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  Title Recommendations for using fluoride to prevent and control dental caries in the United States. Centers for Disease Control and Prevention Type Journal Article
  Year 2001 Publication MMWR. Recommendations and Reports : Morbidity and Mortality Weekly Report. Recommendations and Reports / Centers for Disease Control Abbreviated Journal MMWR Recomm Rep  
  Volume 50 Issue Rr-14 Pages 1-42  
  Keywords Dental Caries/*prevention & control; Dietary Supplements; Fluoridation/*standards; Fluorides/administration & dosage; Fluorides, Topical; Fluorosis, Dental; Humans; Mouthwashes; Toothpaste  
  Abstract Widespread use of fluoride has been a major factor in the decline in the prevalence and severity of dental caries (i.e., tooth decay) in the United States and other economically developed countries. When used appropriately, fluoride is both safe and effective in preventing and controlling dental caries. All U.S. residents are likely exposed to some degree to fluoride, which is available from multiple sources. Both health-care professionals and the public have sought guidance on selecting the best way to provide and receive fluoride. During the late 1990s, CDC convened a work group to develop recommendations for using fluoride to prevent and control dental caries in the United States. This report includes these recommendations, as well as a) critical analysis of the scientific evidence regarding the efficacy and effectiveness of fluoride modalities in preventing and controlling dental caries, b) ordinal grading of the quality of the evidence, and c) assessment of the strength of each recommendation. Because frequent exposure to small amounts of fluoride each day will best reduce the risk for dental caries in all age groups, the work group recommends that all persons drink water with an optimal fluoride concentration and brush their teeth twice daily with fluoride toothpaste. For persons at high risk for dental caries, additional fluoride measures might be needed. Measured use of fluoride modalities is particularly appropriate during the time of anterior tooth enamel development (i.e., age <6 years). The recommendations in this report guide dental and other health-care providers, public health officials, policy makers, and the public in the use of fluoride to achieve maximum protection against dental caries while using resources efficiently and reducing the likelihood of enamel fluorosis. The recommendations address public health and professional practice, self-care, consumer product industries and health agencies, and further research. Adoption of these recommendations could further reduce dental caries in the United States and save public and private resources.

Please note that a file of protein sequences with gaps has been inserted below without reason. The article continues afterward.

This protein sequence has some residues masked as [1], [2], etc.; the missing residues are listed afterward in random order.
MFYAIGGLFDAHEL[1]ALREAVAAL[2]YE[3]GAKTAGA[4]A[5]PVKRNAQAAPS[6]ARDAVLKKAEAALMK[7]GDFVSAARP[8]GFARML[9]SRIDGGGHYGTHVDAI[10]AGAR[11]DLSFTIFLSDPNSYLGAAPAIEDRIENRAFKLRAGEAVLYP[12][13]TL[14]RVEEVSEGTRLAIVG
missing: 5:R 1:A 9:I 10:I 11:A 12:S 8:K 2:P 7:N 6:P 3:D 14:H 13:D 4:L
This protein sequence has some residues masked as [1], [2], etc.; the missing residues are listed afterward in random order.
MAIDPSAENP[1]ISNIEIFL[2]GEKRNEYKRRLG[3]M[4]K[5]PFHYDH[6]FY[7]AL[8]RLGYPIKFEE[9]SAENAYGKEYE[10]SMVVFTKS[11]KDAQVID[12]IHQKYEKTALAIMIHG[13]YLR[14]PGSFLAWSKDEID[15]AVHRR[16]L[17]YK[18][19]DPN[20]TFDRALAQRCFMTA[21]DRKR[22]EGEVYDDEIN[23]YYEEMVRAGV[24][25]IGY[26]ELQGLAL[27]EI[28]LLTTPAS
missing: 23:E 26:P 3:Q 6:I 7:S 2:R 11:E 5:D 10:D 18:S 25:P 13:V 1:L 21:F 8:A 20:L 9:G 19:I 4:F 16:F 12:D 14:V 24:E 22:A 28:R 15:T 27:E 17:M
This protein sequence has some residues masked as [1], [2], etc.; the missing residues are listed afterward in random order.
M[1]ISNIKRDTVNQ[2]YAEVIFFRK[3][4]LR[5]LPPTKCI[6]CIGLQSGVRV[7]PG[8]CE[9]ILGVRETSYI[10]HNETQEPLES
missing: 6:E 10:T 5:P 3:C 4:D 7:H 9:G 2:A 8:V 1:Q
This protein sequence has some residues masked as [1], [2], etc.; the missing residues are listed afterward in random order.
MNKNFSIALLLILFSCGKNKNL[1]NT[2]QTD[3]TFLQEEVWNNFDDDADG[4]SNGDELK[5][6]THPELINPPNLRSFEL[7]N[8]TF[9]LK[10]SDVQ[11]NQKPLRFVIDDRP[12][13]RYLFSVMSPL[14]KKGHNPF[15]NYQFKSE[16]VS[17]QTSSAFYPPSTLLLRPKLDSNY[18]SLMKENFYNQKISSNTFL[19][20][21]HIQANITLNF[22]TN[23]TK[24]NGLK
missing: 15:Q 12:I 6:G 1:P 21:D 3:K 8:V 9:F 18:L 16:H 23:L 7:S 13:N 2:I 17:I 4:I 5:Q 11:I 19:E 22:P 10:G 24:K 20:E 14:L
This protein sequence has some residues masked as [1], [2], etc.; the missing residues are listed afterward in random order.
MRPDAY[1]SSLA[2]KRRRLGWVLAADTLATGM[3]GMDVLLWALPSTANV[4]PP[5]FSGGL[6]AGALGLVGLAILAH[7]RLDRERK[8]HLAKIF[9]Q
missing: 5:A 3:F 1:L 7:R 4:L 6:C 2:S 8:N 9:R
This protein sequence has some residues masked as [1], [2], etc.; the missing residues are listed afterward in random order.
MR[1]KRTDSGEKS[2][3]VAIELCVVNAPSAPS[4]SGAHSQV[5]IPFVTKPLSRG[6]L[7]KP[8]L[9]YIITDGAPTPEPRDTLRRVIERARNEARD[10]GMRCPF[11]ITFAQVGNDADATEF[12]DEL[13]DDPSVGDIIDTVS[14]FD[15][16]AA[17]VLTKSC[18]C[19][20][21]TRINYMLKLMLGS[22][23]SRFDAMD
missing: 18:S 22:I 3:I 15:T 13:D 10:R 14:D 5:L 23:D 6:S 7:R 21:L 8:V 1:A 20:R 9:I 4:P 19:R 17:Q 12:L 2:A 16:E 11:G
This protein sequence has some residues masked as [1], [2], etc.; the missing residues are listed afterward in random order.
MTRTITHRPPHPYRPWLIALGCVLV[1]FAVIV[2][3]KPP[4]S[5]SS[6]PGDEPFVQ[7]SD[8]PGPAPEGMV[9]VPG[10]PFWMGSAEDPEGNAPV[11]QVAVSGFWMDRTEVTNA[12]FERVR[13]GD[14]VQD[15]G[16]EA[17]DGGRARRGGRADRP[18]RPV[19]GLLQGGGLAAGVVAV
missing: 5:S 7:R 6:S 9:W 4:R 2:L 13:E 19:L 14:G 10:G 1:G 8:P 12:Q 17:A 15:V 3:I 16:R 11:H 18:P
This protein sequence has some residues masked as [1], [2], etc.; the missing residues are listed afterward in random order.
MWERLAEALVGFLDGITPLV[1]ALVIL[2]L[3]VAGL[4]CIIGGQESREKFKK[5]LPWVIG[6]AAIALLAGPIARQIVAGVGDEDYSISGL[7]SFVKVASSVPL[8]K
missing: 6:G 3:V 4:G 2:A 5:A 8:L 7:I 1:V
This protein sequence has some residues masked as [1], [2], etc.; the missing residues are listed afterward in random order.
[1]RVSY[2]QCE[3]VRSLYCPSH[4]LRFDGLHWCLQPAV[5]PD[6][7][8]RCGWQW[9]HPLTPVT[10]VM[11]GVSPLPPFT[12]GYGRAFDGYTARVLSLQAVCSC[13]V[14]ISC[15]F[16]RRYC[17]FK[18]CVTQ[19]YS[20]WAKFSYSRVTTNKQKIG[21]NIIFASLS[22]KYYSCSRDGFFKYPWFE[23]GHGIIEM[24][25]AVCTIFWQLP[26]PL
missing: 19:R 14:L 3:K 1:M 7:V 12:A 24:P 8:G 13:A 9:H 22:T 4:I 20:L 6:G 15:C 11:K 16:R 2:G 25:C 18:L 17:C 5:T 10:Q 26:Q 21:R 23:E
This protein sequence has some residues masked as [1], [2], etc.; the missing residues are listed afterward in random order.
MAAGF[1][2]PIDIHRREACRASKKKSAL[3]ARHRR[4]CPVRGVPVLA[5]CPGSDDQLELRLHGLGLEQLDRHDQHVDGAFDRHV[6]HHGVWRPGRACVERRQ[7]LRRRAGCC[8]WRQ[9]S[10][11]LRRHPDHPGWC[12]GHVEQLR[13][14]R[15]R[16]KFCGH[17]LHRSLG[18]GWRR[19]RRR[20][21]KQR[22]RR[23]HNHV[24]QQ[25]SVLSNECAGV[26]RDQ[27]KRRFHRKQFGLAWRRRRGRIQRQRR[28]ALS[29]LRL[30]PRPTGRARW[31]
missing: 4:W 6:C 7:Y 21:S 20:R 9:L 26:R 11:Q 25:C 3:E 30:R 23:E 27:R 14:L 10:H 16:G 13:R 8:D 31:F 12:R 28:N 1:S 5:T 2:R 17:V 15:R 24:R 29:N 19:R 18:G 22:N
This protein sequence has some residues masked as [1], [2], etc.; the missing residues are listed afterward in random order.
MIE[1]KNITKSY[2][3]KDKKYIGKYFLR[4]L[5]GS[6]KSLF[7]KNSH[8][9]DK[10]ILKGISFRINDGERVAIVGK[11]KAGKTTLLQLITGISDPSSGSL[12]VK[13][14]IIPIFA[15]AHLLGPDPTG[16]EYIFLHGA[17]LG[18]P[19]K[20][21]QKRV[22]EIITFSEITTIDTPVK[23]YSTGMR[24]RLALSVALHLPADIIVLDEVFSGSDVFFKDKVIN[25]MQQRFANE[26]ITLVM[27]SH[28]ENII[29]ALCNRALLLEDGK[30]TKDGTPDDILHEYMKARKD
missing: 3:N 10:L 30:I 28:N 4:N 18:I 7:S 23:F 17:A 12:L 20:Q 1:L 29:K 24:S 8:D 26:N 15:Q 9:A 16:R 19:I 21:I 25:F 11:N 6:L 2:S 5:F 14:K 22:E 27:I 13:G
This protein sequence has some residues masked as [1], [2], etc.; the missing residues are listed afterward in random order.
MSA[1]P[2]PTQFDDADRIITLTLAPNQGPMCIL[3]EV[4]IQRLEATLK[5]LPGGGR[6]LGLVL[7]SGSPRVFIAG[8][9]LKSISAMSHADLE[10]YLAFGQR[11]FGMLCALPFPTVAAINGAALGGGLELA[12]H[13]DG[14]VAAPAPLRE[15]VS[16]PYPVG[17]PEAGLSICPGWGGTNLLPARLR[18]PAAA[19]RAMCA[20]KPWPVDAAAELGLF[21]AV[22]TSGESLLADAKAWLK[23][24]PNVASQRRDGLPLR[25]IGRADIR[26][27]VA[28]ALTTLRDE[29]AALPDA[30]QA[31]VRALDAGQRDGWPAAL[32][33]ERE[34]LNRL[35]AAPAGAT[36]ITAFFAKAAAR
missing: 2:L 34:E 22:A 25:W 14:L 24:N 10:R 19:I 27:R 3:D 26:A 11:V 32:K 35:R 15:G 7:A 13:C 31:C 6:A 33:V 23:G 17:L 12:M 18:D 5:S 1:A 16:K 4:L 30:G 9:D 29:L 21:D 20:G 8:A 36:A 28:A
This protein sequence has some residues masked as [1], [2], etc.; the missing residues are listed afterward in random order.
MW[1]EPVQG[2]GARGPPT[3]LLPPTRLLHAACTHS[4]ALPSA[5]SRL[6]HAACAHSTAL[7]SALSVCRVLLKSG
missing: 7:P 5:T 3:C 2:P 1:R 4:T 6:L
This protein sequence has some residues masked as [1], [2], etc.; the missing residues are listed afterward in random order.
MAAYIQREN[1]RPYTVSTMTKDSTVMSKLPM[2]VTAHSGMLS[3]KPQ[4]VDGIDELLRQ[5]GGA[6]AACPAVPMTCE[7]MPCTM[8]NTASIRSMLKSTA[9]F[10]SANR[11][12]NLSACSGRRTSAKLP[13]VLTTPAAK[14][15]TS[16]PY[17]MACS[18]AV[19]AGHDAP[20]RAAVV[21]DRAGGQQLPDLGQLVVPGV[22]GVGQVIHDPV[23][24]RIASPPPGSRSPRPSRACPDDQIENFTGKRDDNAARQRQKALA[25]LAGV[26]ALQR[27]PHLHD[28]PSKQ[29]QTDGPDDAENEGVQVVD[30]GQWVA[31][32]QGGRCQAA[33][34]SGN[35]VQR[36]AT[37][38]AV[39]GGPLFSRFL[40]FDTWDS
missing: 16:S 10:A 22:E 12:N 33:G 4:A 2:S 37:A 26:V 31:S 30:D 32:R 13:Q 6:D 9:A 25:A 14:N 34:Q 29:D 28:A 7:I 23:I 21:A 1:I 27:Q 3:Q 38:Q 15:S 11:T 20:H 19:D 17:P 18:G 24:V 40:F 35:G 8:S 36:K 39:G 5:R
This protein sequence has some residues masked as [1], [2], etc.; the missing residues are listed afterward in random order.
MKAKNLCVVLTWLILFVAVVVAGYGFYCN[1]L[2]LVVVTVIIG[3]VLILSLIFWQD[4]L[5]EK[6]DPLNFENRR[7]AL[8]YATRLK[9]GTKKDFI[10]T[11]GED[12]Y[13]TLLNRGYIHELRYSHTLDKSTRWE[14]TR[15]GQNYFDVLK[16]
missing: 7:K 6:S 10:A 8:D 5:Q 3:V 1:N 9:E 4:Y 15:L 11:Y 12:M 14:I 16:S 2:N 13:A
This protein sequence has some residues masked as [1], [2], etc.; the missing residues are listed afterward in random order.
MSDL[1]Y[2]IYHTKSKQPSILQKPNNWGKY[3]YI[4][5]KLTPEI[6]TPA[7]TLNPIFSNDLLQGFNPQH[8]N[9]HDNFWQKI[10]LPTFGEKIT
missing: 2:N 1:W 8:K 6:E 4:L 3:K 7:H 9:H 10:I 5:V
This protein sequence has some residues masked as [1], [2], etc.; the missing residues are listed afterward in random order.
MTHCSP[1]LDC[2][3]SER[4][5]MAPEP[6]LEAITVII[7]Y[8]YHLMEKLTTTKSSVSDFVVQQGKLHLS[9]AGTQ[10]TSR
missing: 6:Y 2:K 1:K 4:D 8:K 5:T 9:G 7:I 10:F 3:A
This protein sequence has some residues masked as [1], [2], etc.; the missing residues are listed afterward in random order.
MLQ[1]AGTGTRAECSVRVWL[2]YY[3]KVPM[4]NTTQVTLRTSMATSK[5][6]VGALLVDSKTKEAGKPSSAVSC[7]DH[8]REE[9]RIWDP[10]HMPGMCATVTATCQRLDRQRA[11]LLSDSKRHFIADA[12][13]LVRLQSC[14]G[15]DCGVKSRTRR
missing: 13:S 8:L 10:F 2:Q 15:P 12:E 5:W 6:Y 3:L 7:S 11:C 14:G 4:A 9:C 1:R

Address  
  Corporate Author Thesis  
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  Language English Summary Language Original Title  
  Series Editor Series Title Abbreviated Series Title  
  Series Volume Series Issue Edition  
  ISSN 1057-5987 ISBN Medium  
  Area Expedition Conference  
  Notes PMID:11521913 Approved no  
  Call Number refbase @ user @ Serial 7672  
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